Chinese City Adopts Restrictions on People with HIV/AIDS
Chengdu, China, has become the country's first city to adopt legislation dealing directly with people infected with HIV, including restrictions on what HIV-positive individuals can and cannot do, the Washington Post reports. According to the rules, known as the Chengdu City AIDS Prevention and Management Regulations, people with HIV and AIDS cannot marry, police must test people in "high-risk" groups within five days of arrest and HIV-positive inmates must be kept in incarceration facilities separate from non-infected people. Furthermore, Chinese citizens who have been abroad for more than one year must be tested and pregnant women "may be persuaded" to have an abortion "if medicine that could prevent the transmission of the virus to the child is unavailable," the Post reports. People with HIV or AIDS also are prohibited from holding positions as kindergarten teachers, surgeons and in other professions, and are subject to "large fines" for noncompliance. People like bar hostesses and high school students also are required to receive AIDS education. The city has 38 registered HIV-positive residents, but that "number could be much higher," the Post reports.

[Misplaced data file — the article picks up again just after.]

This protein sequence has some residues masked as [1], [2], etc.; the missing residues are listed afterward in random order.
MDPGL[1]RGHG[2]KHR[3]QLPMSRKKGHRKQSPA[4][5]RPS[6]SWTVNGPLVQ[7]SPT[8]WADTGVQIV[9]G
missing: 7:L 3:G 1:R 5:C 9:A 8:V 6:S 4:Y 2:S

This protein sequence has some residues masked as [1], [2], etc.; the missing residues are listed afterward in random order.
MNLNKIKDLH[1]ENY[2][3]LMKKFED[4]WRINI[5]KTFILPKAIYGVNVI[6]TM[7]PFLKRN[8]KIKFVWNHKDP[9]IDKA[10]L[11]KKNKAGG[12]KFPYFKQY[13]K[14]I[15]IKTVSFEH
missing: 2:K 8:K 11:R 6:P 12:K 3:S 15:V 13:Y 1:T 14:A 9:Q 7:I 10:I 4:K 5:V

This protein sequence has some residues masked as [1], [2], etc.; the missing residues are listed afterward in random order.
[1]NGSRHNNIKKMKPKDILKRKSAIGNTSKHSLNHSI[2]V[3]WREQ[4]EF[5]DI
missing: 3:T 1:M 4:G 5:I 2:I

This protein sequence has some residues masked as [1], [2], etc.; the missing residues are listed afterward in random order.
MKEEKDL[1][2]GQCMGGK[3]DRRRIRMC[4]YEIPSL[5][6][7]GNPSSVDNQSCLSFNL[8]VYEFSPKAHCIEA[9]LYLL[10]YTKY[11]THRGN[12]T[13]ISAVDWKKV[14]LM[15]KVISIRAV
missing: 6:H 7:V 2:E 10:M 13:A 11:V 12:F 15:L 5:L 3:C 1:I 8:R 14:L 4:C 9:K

The rules have "caused a public outcry." One proposed rule, which would have banned people with HIV or AIDS from public swimming pools and public baths, was altered to apply only to people with STDs other than AIDS. The Chengdu Worker's Daily also has "strongly criticized" the law, saying that "while the rules are well-intentioned, the government should not treat people with AIDS and HIV like animals." But Wang Liangji, a member of the Chengdu People's Congress and one of the authors of the legislation, said, "We need to strike a balance between ways to limit the spread of the disease and human rights. ... The pressure from common people has been great. There is a terrorized feeling about AIDS in general society. We are under a lot of pressure to do something about it. That's why we drew up this legislation." According to the Post, Wang "said that the alternative is to maximize education and prevention." The rules are scheduled to take effect in May (Pomfret, Washington Post, 1/15).